// the LEDs are to indicate if a switch was pressed.
//////////////////////////////////////////////////////////



1. figure out which port/pin to use for SW1.
2. set it to input, low.

3. repeat for SW2.

4. figure out which port/pin to use for square wave output.
5. set it to output , low.


6. declare someFrequencyVariable and set it to some starting
frequency. (NOT zero)

//START of MAIN LOOP

	////////////////////////////////////////////////
	//toggle pin. you can do an 'if() else ' statment,
	// or XOR - see the C code examples above.
	////////////////////////////////////////////////

	////////////////////////////////////////////////
	// you need a delay here. this is a key part.
	// if you have some high level functions available,
	// it may just be some delay function and you pass
	// the number of milli / micro seconds.
	// BUt - you may have to instead be aware of
	// how fast your micro-controller's clock is running.
	//
	// in any case, freqency =  1 / time.
	//
	// frequency is cycles per second
	//
	// BUT - since every time through this loop it just
	// toggle HI or LO but not both (You could do that, too
	// but it changes this process a bit...)
	// then you would need 1/2 of the delay.
	//
	// the idea is you want 1/2 cycle HI, then 1/2 cycle LO.
	//
	// if you end up having to divide by the freq
	// val make sure it can't be zero.
	////////////////////////////////////////////////


	////////////////////////////////////////////////
	declare somePermButtonVariable and make it zero.
	////////////////////////////////////////////////


	////////////////////////////////////////////////
	// here you figure out if there was a button pushed
	// it would be cool if the button read does NOT
	// block so that you can light an LED as long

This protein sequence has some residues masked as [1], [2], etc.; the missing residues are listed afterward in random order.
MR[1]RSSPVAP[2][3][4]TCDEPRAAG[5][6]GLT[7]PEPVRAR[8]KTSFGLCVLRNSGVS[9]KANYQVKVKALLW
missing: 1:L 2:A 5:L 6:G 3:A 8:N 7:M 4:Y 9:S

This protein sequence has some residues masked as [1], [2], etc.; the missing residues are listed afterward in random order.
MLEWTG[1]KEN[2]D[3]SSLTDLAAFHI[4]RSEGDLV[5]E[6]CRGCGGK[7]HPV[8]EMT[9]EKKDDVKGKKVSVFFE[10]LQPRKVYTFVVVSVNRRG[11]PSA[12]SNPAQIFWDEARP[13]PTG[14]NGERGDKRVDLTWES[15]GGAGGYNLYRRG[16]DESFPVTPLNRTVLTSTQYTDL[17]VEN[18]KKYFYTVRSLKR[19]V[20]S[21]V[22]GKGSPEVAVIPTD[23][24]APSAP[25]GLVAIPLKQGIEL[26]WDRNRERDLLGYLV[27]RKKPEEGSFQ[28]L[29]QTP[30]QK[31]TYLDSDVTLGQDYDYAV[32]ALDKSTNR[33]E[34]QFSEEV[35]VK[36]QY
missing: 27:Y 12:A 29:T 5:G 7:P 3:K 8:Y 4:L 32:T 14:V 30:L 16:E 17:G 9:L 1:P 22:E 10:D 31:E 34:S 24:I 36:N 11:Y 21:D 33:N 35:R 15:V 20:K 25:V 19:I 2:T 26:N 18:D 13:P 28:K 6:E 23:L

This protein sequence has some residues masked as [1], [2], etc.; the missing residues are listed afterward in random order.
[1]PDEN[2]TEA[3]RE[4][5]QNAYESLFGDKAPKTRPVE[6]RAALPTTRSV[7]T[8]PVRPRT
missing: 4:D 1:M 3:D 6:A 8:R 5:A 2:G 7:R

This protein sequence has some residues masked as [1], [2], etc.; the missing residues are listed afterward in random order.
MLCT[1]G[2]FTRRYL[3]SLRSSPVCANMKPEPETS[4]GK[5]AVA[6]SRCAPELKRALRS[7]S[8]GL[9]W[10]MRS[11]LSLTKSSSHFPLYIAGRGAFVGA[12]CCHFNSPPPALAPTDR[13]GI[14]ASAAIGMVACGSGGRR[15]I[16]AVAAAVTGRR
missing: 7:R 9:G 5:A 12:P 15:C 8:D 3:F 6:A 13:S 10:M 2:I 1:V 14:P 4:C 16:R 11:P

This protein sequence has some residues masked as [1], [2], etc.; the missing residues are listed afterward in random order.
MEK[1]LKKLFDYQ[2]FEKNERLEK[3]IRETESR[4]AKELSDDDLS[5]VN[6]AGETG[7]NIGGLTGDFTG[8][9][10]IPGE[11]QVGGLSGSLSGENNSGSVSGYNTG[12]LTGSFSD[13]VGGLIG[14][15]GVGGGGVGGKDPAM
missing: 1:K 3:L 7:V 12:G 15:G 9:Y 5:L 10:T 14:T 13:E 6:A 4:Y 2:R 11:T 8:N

// as button is being held pushed.
	// 
	// you'll need to have two variables to capture this.
	// one is the immediate one of button pushed.
	// the other one holds that same info , but keeps it
	// even after no more button is pushed.
	////////////////////////////////////////////////
	while ( (buttonPushed = someButtonNonBlockingReadFunction()) != 0) {
		// code steps in here as long as button
		// is being held pushed (non-zero)

		/////////////////////////////////
		// light LED
		/////////////////////////////////

		/////////////////////////////////
		// assign button val to
		// the more perm variable
		/////////////////////////////////
		somePermButtonVariable = buttonPushed

	} // end of while loop


	/////////////////////////////////
	// if we got to here, the button
	// is no longer being pushed.
	/////////////////////////////////

	/////////////////////////////////
	// was there a buttonPushed?
	// is 'somePermButtonVariable non zero?
	//
	// if it IS zero , then no button
	// pushed, jump back to start of loop
	// dont waste anymore time
	// keep toggling (pulsing)
	/////////////////////////////////

	/////////////////////////////////
	//  if we got to here,
	// a button was pushed.
	//
	// turn OFF LED(s).
	/////////////////////////////////

	/////////////////////////////////
	// a button WAS pushed,
	// figure out which one,
	// and either increase or decrease
	// the current frequency Variable.
	//
	// if it is to decrease,
	// make sure you can't go below
	// a positive value.
	/////////////////////////////////

//END of MAIN LOOP


Step 2: An Example Application